If the immigration officer determines that your application for citizenship was denied appropriately, he or she will deny your appeal and you’ll have to wait five years to refile an N-400.

Should You File a New N-400 Instead?

If your application was not wrongfully denied, you can file a completely new application. There is a chance that the original reason for denial will be irrelevant at a later date. 

Here are some reasons why a new application might be a better option than filing Form N-336:: 

  • You’ve failed your literacy or civics knowledge test—Applicants have two chances to pass the naturalization exams. If you failed both times, it might be best to prepare for the exam and wait to file a new application. 
  • You were denied based on a crime, incident, or behavior that occurred in the last five years— Part of the requirements for the N-400 form includes demonstrating good moral character for five years (or three years if your spouse is a U.S. Citizen.). If you have been denied based on a conviction or other evidence that you don’t meet these criteria, you cannot argue that the officer’s denial was incorrect. However, you can wait to file a new N-400 until after five years have passed from the incident in question. It’s important to note that any other arrests or convictions that occur during those five years could result in a denial of the new application.
  • You don’t meet the continuous residence requirement—An applicant for the N-400 must have lived in the United States for at least five years or three years if they are married to a U.S. citizen. You can submit a new application after you meet this requirement.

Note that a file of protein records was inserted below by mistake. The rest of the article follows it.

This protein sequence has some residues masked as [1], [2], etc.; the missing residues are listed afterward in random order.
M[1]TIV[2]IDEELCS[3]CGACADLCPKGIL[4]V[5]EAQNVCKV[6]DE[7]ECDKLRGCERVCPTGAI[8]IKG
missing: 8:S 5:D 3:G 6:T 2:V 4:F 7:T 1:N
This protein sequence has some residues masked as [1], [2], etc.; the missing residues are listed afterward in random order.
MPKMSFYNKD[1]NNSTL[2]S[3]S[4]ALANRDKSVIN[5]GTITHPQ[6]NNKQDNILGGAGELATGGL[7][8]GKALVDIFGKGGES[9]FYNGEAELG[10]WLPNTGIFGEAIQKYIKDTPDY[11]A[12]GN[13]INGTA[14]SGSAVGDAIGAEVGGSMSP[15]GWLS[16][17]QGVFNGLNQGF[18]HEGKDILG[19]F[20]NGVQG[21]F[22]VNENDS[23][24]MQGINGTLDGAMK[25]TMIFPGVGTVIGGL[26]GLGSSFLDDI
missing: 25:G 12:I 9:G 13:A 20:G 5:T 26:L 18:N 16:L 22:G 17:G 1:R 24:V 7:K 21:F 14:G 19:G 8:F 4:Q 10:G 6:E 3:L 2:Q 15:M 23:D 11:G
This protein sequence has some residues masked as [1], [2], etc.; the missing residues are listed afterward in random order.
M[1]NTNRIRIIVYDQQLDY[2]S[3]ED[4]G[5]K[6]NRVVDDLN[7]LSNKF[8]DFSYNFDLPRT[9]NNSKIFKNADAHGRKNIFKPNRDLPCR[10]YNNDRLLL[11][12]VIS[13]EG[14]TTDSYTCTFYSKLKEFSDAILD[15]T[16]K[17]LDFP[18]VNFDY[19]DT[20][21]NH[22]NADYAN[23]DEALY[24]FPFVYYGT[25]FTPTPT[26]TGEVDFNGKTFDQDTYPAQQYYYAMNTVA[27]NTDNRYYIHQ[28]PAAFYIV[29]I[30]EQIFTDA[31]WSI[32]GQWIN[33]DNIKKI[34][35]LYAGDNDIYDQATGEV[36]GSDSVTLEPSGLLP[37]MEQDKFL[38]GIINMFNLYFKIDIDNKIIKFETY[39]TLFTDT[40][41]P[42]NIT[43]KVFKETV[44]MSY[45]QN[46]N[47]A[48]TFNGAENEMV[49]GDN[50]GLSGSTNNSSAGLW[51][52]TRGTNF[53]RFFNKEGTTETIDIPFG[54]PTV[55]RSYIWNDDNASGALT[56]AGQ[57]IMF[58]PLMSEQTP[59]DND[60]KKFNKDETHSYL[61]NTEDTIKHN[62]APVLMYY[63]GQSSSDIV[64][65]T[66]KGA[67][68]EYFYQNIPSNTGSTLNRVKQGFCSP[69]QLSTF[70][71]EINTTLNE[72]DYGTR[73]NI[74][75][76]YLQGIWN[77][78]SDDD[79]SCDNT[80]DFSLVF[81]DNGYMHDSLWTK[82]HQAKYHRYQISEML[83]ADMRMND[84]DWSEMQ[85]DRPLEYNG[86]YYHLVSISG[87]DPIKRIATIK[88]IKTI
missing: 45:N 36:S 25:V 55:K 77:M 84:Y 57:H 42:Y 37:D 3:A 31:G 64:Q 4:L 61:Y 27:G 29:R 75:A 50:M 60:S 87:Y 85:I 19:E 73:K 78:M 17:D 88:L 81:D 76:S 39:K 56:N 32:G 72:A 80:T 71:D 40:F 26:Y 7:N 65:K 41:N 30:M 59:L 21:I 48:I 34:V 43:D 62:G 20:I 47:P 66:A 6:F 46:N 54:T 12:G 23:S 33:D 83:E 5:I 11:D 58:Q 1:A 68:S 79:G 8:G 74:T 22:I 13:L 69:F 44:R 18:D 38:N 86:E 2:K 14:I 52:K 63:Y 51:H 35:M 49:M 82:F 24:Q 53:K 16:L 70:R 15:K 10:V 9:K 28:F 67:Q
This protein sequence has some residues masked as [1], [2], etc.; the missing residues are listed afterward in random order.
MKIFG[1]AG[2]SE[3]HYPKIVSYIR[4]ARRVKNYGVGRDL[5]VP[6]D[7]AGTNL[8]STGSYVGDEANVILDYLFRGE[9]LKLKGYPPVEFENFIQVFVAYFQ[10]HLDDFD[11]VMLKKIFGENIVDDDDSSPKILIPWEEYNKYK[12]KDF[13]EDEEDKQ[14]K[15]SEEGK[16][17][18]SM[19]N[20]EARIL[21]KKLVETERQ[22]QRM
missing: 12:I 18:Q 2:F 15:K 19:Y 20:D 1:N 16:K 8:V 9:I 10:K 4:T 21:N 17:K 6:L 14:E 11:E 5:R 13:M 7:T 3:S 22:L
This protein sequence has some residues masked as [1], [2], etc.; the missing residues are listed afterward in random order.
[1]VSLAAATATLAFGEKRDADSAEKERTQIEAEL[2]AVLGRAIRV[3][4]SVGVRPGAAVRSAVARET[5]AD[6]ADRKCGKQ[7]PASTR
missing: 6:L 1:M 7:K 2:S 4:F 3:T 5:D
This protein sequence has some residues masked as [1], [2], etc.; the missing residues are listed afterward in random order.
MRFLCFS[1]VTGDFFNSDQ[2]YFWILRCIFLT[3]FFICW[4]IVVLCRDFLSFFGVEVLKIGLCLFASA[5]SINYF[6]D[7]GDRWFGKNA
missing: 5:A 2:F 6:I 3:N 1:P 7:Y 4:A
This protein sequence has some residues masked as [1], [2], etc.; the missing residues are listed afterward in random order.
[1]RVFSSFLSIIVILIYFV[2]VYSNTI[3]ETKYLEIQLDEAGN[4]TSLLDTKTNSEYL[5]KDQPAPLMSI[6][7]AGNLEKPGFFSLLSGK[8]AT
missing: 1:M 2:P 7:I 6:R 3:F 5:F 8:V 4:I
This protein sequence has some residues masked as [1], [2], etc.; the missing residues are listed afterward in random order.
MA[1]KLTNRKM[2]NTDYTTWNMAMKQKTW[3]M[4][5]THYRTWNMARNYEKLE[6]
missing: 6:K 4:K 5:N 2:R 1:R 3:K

• Failing to register for Selective Service—Failing to register for Selective Service can result in a denial of your N-400 application for naturalization. Selective Service is a system that the United States uses to draft military personnel in the event of a national emergency. While there has not been a draft since 1973, all male U.S. citizens and legal residents between the ages of 18 and 26 are required to register with the Selective Service. USCIS will provide an opportunity for the applicant to prove they did not knowingly or willfully fail to register or that he was not required. In some cases, it might be better to submit a new N-400 at age 31 if you are applying based on five years of permanent residence or age 29 if you’re applying based on three years of permanent residence while married to a U.S. citizen. This allows you to meet the criteria of showing good moral character while maintaining continuous residence in the United States for 3-5 years, depending on your application.

Consult with an Immigration Attorney 

If you think there was a legal mistake that caused your N-400 to be denied, it’s best to consult with an immigration attorney. Sometimes the right course of action is to appeal and other times it is best to wait and refile your N-400. 

An experienced immigration attorney at Scott D. Pollack and Associates can help you navigate your next steps.  Reach out to us today by calling 312.444.1940 or filling out an online contact form. We look forward to hearing from you